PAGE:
Material and livelihood inequalities

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"Material and livelihood inequalities" as a driver of injustice refers to the ways in which the underlying distribution of economic resources gets expressed within urban sustainability efforts, reinforcing or exacerbating unjust outcomes.

General introduction

Historical processes of oppression and marginalization often leave socio-economically vulnerable groups without the necessary resources to achieve a just level of wellbeing. Lower-income populations, specifically, often suffer from worse quality living environments and exposure to pollutants because they are seen as less able to mobilize political resistance, or because of their land is often cheaper, easing “access” for industry to locate facilities in their vicinity (Mohai & Saha, 2015),[1]. At the same time, it is often the carbon-intense lifestyle and consumption patterns of upper-class residents that is overall most polluting and environmentally damaging, despite their access to more efficient sustainable technologies, such as electric cars or solar panel roofs (UrbanA Arena insight). This is challenging the assumption of equal or just distribution of sustainability interventions and their benefits (Foster, 1998[2]; Maantay & Maroko, 2018[3]; Taylor, 2014[4]).


Manifestations and types of injustice

  • Low incomes and wages

The problem of persistent low incomes and wages amongst working class residents and other marginalized groups is both a manifestation and a driver of injustice (distributive justice). Research has shown that income inequalities are growing in cities, with higher income neighbourhoods having economically prospered over the last twenty years while lower-income ones have stagnated or lost economic power (Bailey et al., 2017[5]; Chen et al., 2012[6]). Income inequalities can restrict the efficacy of urban sustainability initiatives, by, for example, restricting mobility/transportation capabilities or reducing access to sustainable amenities like redeveloped, retrofitted, and/or more energy efficient housing (Malmusi & Borrel, 2015[7]; Thomson et al., 2017[8]). In fact, in the case of energy retrofitting, increasing real estate prices can even force the displacement of low income residents (Ahas et al., 2019)[9]. More broadly, income inequalities may often result in people’s daily concerns being, or appearing, disconnected from sustainability goals (UrbanA Arena insight).

Uneven consumption and purchasing capabilities are both drivers and manifestations of injustice. This inequality represents a dysfunction in the economic system: they create inequalities for consumers, while also limiting the potential for small-scale local producers. Small-scale urban food producers, for example, struggle to compete in a globalized food market, and farmers specifically are not able to access and secure land for cultivation. These constraints limit both their own livelihood and the accessibility to fresh, locally produced, healthy food in cities (do Rosário Oliveira, 2014[10]; Säumel et al., 2019[11]; Wascher et al., 2015[12]).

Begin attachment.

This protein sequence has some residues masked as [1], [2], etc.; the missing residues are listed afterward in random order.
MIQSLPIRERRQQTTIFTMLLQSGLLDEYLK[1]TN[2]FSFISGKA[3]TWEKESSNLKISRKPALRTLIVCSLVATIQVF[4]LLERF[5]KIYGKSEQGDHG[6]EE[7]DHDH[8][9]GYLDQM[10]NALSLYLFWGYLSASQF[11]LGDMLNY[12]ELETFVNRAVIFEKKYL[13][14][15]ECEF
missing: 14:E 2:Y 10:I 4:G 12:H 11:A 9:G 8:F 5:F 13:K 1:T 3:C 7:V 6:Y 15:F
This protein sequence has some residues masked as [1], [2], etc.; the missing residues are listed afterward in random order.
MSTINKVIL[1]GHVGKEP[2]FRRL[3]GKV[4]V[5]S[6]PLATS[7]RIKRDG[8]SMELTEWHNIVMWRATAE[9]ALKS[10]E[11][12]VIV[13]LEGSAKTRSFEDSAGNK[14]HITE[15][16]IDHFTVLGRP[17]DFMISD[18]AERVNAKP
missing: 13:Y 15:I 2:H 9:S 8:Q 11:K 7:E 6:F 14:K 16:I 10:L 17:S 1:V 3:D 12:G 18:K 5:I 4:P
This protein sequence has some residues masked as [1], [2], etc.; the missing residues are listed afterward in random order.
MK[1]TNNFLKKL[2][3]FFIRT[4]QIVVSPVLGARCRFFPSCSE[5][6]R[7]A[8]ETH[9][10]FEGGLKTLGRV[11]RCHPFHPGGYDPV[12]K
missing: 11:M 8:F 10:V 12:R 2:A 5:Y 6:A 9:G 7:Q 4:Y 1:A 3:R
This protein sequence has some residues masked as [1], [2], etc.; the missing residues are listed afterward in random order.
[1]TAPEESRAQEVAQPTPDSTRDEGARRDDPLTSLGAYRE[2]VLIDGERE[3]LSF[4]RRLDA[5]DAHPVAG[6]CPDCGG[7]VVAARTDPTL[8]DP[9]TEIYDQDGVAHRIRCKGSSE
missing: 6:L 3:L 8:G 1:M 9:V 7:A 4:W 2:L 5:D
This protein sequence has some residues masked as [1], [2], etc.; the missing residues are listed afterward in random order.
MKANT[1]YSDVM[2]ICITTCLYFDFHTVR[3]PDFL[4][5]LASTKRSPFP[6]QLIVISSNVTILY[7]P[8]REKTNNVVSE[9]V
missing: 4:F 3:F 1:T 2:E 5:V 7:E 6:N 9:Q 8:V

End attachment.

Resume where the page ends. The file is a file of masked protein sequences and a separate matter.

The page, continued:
In another example, energy transition initiatives in cities like Rotterdam are trying to link energy transition with energy saving goals, but often the people that could benefit the most from energy savings are the ones excluded from the process of implementing this transition. Access to solar panels and refurbishing is restricted by economic means. Beyond individual household level, city renewal processes also often create spaces where sustainability is celebrated (e.g. farmers markets, organic food shops) and implemented in practice (e.g. LEED certified buildings, green roofs), but end up being exclusive and not catering to the majority of local residents who do not feel welcome and/or cannot afford to shop in such places (UrbanA Arena insight).

  • Unaffordable housing

Unaffordable housing/real estate is a central element of the struggles contained within urban sustainability initiatives. As a result of unregulated market prices in the sector, some more attractive (often green or sustainability-inspired) neighbourhoods can become exclusive. Previous research in real estate economics has already indicated that the creation of gardens and parks enhances the desirability of a neighbourhood – even before their construction – and eventually contributes to increases in property values and luxury housing constructions (Gould & Lewis, 2016[13]; Immergluck, 2009[14]).

The proliferation of more expensive neighbourhoods often comes hand to hand with the deterioration of lower-class and marginalized areas, as part of urban densification and exclusionary urbanization processes (URBAN GreenUP, 2017b)[15]. The financialization of housing as a means of accumulating capital is seen as core contributor to housing unaffordability, shaping inequalities and injustices in cities today and exacerbating the challenges for sustainability derived from housing costs (Säumel et al., 2019)[16].


Scarcity of green space and affordable housing in The Liberties, Dublin.

The Liberties, an historic, densely populated working-class neighborhood in Dublin, endures environmental inequalities when it comes to the availability and quality of green space as the least green neighborhood in the capital city, while also experiencing a severe housing shortage. The need for green spaces and adequate housing are two ‘crises’ that impact long-term, vulnerable residents, and have also been at odds with each other when prioritizing development strategies. In response, in 2015, the Dublin City Council (DCC) published the Liberties Greening Strategy to increase access to green infrastructure and address residential needs. Although the Strategy is not legally binding, it spurred the development of two parks: Weaver Square Park and Bridgefoot Park.